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The Highest House s/c

The Highest House s/c The Highest House s/c The Highest House s/c The Highest House s/c The Highest House s/c

The Highest House s/c back

Mike Carey & Peter Gross


Page 45 Review by Jonathan

"What are you?"
"One of the old powers. Though only the Lady is allowed to call herself a god these days."
"But... you're magic?"
"Magic is only a word. But yes, if you like."
"And you'll do anything I ask?"
"Anything. If you'll swear to free me after."
"I want my sister's eyes not to close over."
"That's easy."
"I want to know things. All the things in Magister Extat's books."
"Very well."
"And I want all the slaves to be free."
"Ah, now you meddle with matters much too big for you."
"You said anything!"
"I did. But..."
"Well that's what I want!"
"Very well. I do not yet know how, but we will do this thing. Now kneel. Kneel and make my sign, as I taught you. You are mine, Moth. I am yours. And oh, what great mischief we will make together."

Oh so cleverly crafted, slightly fantastical fiction, gorgeously illustrated with flourishes of Baroque brilliance, that is right up there with the likes of MONSTRESS, ISOLA, HEATHEN and BY CHANCE OR BY PROVIDENCE. Here is the scurrilous scroll from the scribes' slave masters to tell us more...

"To be born a slave is in fact not a fatality. And facts can be changed. In the country of Ossaniul, there is a fortress that is as disproportionate as it is inaccessible: the Highest House. Its masters, the noble family of Aldercrest, reign over a veritable army of slaves. At the bottom of the ladder, young Moth performs the most thankless tasks and has little hope of living past childhood. Until the day he meets Obsidian, a mysterious prisoner of the House who whispers to him in his sleep. If Moth does what he asks, Obsidian will give him fortune and glory. And there's every indication that Obsidian can make good on his promises. Will Moth accept the offer?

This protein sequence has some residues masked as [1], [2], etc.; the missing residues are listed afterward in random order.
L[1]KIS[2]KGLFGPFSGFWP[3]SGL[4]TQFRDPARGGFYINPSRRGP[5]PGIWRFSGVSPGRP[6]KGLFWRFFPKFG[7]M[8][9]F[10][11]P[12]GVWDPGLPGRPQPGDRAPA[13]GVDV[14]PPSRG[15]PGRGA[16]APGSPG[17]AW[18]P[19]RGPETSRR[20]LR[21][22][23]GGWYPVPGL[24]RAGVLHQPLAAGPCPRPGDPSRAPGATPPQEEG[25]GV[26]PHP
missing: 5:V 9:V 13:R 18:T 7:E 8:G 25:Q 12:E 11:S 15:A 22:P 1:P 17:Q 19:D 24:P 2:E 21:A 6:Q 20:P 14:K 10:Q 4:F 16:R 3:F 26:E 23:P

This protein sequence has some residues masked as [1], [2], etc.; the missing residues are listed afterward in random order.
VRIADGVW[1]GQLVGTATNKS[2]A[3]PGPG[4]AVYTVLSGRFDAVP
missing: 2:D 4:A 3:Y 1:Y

Through a subtle alternate history, The Highest House takes us to a fictional country reminiscent of the Balkan kingdoms of the 16th century. Mike Carey and Peter Gross (LUCIFER / THE UNWRITTEN) draw from this context a captivating fantasy narrative that reflects on the human soul, the corrupting power of slavery, and the inequalities of class, all from the different perspectives of the House's many inhabitants. Both immediate and timeless, Highest House is a multifaceted fantasy sure to stay with readers long after the final page has turned."

Except... this is merely part one!! Well, that's what the final page says... This was always billed as a six-issue series, collected here in an album-sized extravaganza, reuniting the creative team of Mike Carey and Peter Gross. I must also mention cover artist Yuko Shimizu, who did all the fabulous covers for this work and also over 70 similarly amazing covers for THE UNWRITTEN.

As a complete aside I have just learnt the mildly amazing fact that Shimizu's roommate when she began graduate studies at the prestigious New York School of Visual Arts was a certain James Jean, who of course did one bazillion FABLES covers that were all collected in their own swanky FABLES: THE COMPLETE COVERS book!

But, back to the Highest House... Young Moth, sold into servitude to the mysterious Magister Extat, and thus by extension, the House of Aldercrest, one of the richest families in the land who currently occupy the Highest House, is on a mission. Several in fact, including freedom from slavery and to achieve that he will need the help of the mysterious being locked deep in the recesses of the House. A being with a very different sort of liberation in mind...

I really don't want to give too much more away other than to say this is a very intricately and elaborately constructed story from Mike Carey, much like the House itself as rendered by Peter Gross, which is where my Baroque comment above comes from. There are some fabulous spreads of the sprawling house with its myriad towers, battlements, courtyards and of course the requisite secret passages and hidden rooms...

Very possibly the finest magical fantasy I have read this year (though clearly Tillie Walden's ON A SUNBEAM trumps everything in pure fantasy terms). I seriously hope there is going to be a second volume.